“The combination of causes of phenomena is beyond the grasp of the human intellect. But the impulse to seek causes is innate in the soul of man. And the human intellect, with no inkling of the immense variety and complexity of circumstances conditioning a phenomenon, any one of which may be separately conceived of as the cause of it, snatches at the first and most easily understood approximation, and says here is the cause.”

Leo Tolstoy

“One must try to make one's life as pleasant as possible. I'm alive and it's not my fault, which means I must somehow go on living the best I can, without bothering anybody, until I die.' 'But what makes you live? With such thoughts, you'll sit without moving, without undertaking anything...' 'Life won't leave one alone as it is.”

Leo Tolstoy

“Nothing is so necessary for a young man as the company of intelligent women.

Leo Tolstoy

“In all human sorrow nothing gives comfort but love and faith, and that in the sight of Christ's compassion for us no sorrow is trifling.”

Leo Tolstoy

“Attack me, I do this myself, but attack me rather than the path I follow and which I point out to anyone who asks me where I think it lies. If I know the way home and am walking along it drunkenly, is it any less the right way because I am staggering from side to side!”

Leo Tolstoy

“I ask one thing only: I ask for the right to hope, to suffer as I do. But if even that cannot be, command me to disappear, and I disappear. You shall not see me if my presence is distasteful to you.”

Leo Tolstoy

“Occasionally she glanced at him, asking with her glance, 'Is this what I think?' "I understand,' she said, blushing. "What is this word?' he said, pointing to the "n' that signified the word "never." .... She wrote: t, I, c,g,n,o,a.”

Leo Tolstoy

“We can know only that we know nothing. And that is the highest degree of human wisdom.”

Leo Tolstoy

“A quiet secluded life in the country, with the possibility of being useful to people to whom it is easy to do good, and who are not accustomed to have it done to them; then work which one hopes may be of some use; then rest, nature, books, music, love for one’s neighbor — such is my idea of happiness.”

Leo Tolstoy

“He felt that now over his every word, his every deed, there was a judge, a judgment, which was dearer to him than the judgments of all the people in the world. He spoke now, and along with his words he considered the impression his words would make on Natasha. He did not deliberately say what would be please her, but whatever he said, he judged himself from her point of view.”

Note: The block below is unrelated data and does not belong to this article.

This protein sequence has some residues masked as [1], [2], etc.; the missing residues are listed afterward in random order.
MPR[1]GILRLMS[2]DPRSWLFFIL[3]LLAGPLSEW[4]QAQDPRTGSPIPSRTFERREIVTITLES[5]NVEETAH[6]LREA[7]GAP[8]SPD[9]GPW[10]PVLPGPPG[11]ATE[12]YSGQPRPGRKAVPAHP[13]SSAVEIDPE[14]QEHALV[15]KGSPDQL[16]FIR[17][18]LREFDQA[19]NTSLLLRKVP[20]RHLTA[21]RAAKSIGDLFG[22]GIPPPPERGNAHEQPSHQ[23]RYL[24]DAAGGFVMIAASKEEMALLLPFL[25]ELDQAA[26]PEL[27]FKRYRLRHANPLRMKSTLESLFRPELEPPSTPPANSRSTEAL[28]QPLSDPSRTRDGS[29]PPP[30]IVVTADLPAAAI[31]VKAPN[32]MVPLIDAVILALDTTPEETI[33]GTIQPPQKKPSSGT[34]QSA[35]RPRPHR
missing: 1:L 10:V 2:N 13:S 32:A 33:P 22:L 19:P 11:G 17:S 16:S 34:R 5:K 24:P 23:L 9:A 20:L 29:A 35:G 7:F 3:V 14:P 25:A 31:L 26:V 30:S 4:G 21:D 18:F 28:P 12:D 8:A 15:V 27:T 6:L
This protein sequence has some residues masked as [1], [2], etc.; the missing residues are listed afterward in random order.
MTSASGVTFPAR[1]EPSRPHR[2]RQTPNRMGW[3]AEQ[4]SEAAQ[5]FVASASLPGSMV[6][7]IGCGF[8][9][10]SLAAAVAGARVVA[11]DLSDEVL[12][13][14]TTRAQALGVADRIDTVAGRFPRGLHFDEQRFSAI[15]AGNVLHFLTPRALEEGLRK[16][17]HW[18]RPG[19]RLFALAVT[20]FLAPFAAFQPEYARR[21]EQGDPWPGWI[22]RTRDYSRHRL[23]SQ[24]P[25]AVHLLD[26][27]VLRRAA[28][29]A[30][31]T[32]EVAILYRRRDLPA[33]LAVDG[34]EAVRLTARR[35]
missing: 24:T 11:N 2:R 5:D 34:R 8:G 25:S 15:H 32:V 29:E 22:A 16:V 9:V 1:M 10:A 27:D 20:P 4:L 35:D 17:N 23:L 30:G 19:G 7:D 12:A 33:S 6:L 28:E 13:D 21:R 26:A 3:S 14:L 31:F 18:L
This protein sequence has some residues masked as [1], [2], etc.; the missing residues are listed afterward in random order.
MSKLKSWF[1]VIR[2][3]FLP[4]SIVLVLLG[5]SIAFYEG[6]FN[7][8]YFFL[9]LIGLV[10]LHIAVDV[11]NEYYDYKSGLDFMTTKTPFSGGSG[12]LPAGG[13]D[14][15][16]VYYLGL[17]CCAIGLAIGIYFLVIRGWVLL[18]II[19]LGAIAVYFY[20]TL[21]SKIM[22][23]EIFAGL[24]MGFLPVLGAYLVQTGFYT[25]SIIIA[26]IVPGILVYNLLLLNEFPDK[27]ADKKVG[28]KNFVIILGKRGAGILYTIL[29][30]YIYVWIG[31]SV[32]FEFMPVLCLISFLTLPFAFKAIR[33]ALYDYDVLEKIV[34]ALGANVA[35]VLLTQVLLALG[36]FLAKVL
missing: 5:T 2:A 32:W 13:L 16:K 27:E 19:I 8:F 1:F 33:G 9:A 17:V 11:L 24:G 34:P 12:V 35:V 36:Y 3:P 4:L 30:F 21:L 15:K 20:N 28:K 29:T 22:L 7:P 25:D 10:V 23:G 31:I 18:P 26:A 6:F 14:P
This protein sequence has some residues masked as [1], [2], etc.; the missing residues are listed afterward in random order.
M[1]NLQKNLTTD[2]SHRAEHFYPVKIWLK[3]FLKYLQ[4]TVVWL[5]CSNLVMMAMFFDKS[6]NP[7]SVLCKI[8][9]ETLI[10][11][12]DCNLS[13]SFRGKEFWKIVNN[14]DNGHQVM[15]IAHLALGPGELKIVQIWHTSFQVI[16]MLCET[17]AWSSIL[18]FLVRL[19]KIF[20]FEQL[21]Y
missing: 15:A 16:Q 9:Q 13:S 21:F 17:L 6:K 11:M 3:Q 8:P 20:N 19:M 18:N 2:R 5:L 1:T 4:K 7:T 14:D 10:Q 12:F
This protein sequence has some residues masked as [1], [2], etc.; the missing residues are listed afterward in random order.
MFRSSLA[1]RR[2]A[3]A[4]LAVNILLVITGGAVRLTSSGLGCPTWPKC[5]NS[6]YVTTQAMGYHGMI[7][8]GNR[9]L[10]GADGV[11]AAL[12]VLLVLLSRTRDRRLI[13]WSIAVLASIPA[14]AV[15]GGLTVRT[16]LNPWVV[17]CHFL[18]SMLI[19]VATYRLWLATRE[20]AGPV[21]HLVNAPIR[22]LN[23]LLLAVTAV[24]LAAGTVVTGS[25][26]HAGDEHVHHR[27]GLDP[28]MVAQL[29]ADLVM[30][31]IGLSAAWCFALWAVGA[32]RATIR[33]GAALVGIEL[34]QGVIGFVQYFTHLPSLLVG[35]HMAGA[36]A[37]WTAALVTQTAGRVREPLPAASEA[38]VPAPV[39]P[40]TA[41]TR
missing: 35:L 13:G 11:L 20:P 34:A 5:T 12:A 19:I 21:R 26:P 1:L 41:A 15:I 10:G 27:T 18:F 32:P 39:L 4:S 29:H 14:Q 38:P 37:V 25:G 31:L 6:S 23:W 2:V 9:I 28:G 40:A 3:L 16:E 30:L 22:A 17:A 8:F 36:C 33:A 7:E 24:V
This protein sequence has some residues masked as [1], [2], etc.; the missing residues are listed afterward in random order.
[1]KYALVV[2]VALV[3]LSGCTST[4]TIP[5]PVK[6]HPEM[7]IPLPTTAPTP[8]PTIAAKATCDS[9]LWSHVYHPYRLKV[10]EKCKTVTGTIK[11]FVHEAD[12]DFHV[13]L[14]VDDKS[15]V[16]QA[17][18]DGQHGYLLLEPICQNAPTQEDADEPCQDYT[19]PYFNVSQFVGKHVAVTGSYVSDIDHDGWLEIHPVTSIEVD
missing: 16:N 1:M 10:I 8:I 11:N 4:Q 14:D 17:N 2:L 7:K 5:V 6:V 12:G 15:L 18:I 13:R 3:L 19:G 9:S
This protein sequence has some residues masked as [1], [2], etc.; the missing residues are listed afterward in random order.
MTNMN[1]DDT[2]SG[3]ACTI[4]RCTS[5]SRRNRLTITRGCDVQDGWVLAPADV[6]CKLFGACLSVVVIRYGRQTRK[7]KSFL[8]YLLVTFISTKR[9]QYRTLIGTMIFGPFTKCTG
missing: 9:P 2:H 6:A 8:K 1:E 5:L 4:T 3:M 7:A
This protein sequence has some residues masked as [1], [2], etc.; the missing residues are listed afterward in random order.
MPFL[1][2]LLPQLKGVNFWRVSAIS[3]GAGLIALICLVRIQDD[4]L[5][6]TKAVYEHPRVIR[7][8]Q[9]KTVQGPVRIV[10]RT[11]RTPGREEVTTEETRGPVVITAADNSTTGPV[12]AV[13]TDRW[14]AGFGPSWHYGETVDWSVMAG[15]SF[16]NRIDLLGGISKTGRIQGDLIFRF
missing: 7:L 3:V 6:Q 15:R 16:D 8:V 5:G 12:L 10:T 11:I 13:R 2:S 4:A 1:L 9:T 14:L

Leo Tolstoy

“So it would be, were it not for the law of inertia, as immutable a force in men and nations as in inanimate bodies. In men it takes the form of the psychological principle, so truly expressed in the words of the Gospel, " They have loved darkness better than light, because their deeds were evil." This principle shows itself in men not trying to recognise the truth, but to persuade themselves that the life they are leading, which is what they like and are used to, is a life perfectly consistent with truth.”

Leo Tolstoy

“As the sun and each atom of ether is a shphere complete in itself, yet at the same time only a part of a whole too vast for man to comprehend, so each individual bears within himself his own purpose, yet bears it ot serve a general purpose unfathomable to man.”

Leo Tolstoy

“Everything I know, I know because I love.”

Leo Tolstoy

“He was much changed and grown even thinner since Pyotr Ivanovich had last seen him, but, as is always the case with the dead, his face was handsomer and above all more dignified than than when he was alive.”

Leo Tolstoy

“The latter part of her stay in Voronezh had been the happiest period in Princess Marya's life. Her love for Rostov was not then a source of torment or agitation to her. That love had by then filled her whole soul and become an inseparable part of herself, and she no longer struggled against it. Of late Princess Marya was convinced- though she never clearly in so many words admitted it to herself- that she loved and was beloved.”

Leo Tolstoy


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